Smoke Shopping

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Smoke Shopping

By Matthew Enis - 05/27/2002
In Ohio, buying a carton of cigarettes at the local supermarket can be an alarming experience. Presumably to prevent theft by minors, self-serve carton displays in the state are often outfitted with sirens that draw attention to customers trying to purchase tobacco products.

These are not the types of bells and whistles that most customers appreciate.

Still, one can hardly blame the grocers. While most c-store owners bend over backward with internal mystery-shopper programs, electronic ID verification systems and special training to prevent sales to minors, grocery stores and hypermarkets have simply implemented locked displays or alarms to make the products less accessible. Such a hassle, however, is also likely to deter adult smokers.

Tobacco's importance to convenience stores has grown as other channels, such as drug, mass and grocery, have taken measures such as these — or dropped cigarette sales all together. So despite slimming margins and skyrocketing taxes in many states, some c-store owners have begun to see renewed potential in the category, expanding their retail portfolios with "smoke shops" and carton-only stores.

"It's all about who's got the cheapest cigarettes," said Joe Futey, president of Village Farm Dairy, a 19-store chain with two cigarette outlets. Based in Sylvania, Ohio, a suburb of Toledo near the Michigan border, Futey seized a clear opportunity when tobacco taxes pushed the price of cigarette cartons almost $6 higher in Michigan than in his home state.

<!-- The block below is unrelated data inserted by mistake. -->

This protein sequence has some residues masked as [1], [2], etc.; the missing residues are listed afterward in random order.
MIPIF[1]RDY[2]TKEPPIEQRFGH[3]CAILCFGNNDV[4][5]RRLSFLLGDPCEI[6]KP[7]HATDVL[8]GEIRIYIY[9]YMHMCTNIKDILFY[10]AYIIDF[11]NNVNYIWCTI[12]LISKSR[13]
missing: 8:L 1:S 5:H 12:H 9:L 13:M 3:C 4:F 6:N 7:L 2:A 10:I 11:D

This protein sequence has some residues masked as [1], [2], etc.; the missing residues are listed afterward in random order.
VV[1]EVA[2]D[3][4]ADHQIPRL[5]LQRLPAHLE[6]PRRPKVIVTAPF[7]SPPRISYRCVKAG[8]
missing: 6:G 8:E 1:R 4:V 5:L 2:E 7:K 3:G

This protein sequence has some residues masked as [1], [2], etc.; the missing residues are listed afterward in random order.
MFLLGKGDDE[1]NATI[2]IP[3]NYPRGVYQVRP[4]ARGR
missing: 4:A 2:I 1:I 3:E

"People were flocking over the border; that's why I located these smoke shops in Toledo," said Futey. "They give customers a chance to come in and shop in a self-serve environment."

Aside from presenting a more welcoming retail format for adult smokers, smoke shops, through rebates, buydowns, better shrink controls and sheer volume, can generally offer customers lower prices as well. Also, since minors are not allowed in the stores, operators can more effectively merchandise and promote a wider range of tobacco products.

"Variety is certainly a big issue," said Brandon Trinwith, territory manager for Colfax, Calif.-based Sierra Energy Inc., a 21-store chain with three tobacco shops. "When customers go to a smoke shop, they expect their brand to be there, whereas in